A seal assembly that seals a gap formed by a groove comprises a seal body, a biasing element, and a connection that connects the seal body to the biasing element to form the seal assembly. The seal assembly further comprises a concave-shaped center section and convex-shaped contact portions at each end of the seal body. The biasing element is formed from an elastic material and comprises a convex-shaped center section and concave-shaped biasing zones that are opposed to the convex-shaped contact portions. The biasing element is adapted to be compressed to change a width of the seal assembly from a first width to a second width that is smaller than the first width. In the compressed state, the seal assembly can be disposed in the groove. After release of the compressing force, the seal assembly expands. The contact portions will move toward a surface of the groove and the biasing zones will move into contact with another surface of the groove. The biasing zones will bias the contact portions of the seal body against the surface of the groove.

  7. Exponential growth combined with exponential decline explains lifetime performance evolution in individual and human species.

    PubMed

    Berthelot, Geoffroy; Len, Stéphane; Hellard, Philippe; Tafflet, Muriel; Guillaume, Marion; Vollmer, Jean-Claude; Gager, Bruno; Quinquis, Laurent; Marc, Andy; Toussaint, Jean-François

    2012-08-01

    The physiological parameters characterizing human capacities (the ability to move, reproduce or perform tasks) evolve with ageing: performance is limited at birth, increases to a maximum and then decreases back to zero at the day of death. Physical and intellectual skills follow such a pattern. Here, we investigate the development of sport and chess performances during the lifetime at two different scales: the individual athletes' careers and the world record by age class in 25 Olympic sports events and in grandmaster chess players. For all data sets, a biphasic development of growth and decline is described by a simple model that accounts for 91.7% of the variance at the individual level and 98.5% of the variance at the species one. The age of performance peak is computed at 26.1 years old for the events studied (26.0 years old for track and field, 21.0 years old for swimming and 31.4 years old for chess). The two processes (growth and decline) are exponential and start at age zero. Both were previously demonstrated to happen in other human and non-human biological functions that evolve with age. They occur at the individual and species levels with a similar pattern, suggesting a scale invariance property.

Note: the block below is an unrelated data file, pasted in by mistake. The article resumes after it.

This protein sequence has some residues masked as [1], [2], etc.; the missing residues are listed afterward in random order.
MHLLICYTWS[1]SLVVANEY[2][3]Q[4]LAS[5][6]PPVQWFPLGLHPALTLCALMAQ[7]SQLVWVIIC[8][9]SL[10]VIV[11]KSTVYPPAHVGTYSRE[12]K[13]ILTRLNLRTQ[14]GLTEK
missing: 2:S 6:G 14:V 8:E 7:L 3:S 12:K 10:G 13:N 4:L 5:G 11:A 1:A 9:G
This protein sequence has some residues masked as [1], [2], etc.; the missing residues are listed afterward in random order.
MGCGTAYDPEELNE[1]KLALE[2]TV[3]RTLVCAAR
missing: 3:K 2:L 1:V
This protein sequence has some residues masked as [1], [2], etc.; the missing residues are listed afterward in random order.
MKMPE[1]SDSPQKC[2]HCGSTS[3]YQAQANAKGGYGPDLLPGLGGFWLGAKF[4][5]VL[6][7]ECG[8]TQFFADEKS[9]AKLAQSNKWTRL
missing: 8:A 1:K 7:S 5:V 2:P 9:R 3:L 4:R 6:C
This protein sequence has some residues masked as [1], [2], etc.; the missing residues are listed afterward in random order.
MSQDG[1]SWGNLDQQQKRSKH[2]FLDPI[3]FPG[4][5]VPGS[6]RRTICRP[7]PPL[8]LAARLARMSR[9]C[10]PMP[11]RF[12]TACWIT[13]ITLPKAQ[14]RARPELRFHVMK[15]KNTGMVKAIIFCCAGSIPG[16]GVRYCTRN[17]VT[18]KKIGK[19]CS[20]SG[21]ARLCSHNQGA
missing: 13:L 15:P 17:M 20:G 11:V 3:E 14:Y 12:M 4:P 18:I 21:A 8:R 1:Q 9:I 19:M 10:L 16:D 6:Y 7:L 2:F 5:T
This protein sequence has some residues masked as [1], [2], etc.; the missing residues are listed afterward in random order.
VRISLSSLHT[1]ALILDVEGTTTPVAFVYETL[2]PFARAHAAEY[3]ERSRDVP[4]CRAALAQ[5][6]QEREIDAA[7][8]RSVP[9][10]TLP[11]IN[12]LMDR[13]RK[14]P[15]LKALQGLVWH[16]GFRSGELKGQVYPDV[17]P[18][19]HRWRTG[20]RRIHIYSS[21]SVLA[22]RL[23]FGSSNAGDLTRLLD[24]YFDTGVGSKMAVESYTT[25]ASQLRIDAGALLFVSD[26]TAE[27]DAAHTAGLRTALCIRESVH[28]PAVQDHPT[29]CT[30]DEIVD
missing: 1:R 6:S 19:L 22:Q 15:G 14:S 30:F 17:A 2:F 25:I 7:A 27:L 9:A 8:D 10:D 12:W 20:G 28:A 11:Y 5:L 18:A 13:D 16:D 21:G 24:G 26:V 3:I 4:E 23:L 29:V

8. Shaft seal assembly and method

    NASA Technical Reports Server (NTRS)

    Keba, John E. (Inventor)

    2007-01-01

    A pressure-actuated shaft seal assembly and associated method for controlling the flow of fluid adjacent a rotatable shaft are provided. The seal assembly includes one or more seal members that can be adjusted between open and closed positions, for example, according to the rotational speed of the shaft. For example, the seal member can be configured to be adjusted according to a radial pressure differential in a fluid that varies with the rotational speed of the shaft. In addition, in the closed position, each seal member can contact a rotatable member connected to the shaft to form a seal with the rotatable member and prevent fluid from flowing through the assembly. Thus, the seal can be closed at low speeds of operation and opened at high speeds of operation, thereby reducing the heat and wear in the seal assembly while maintaining a sufficient seal during all speeds of operation.

  9. Application of the stretched exponential function to fluorescence lifetime imaging.

    PubMed

    Lee, K C; Siegel, J; Webb, S E; Lévêque-Fort, S; Cole, M J; Jones, R; Dowling, K; Lever, M J; French, P M

    2001-09-01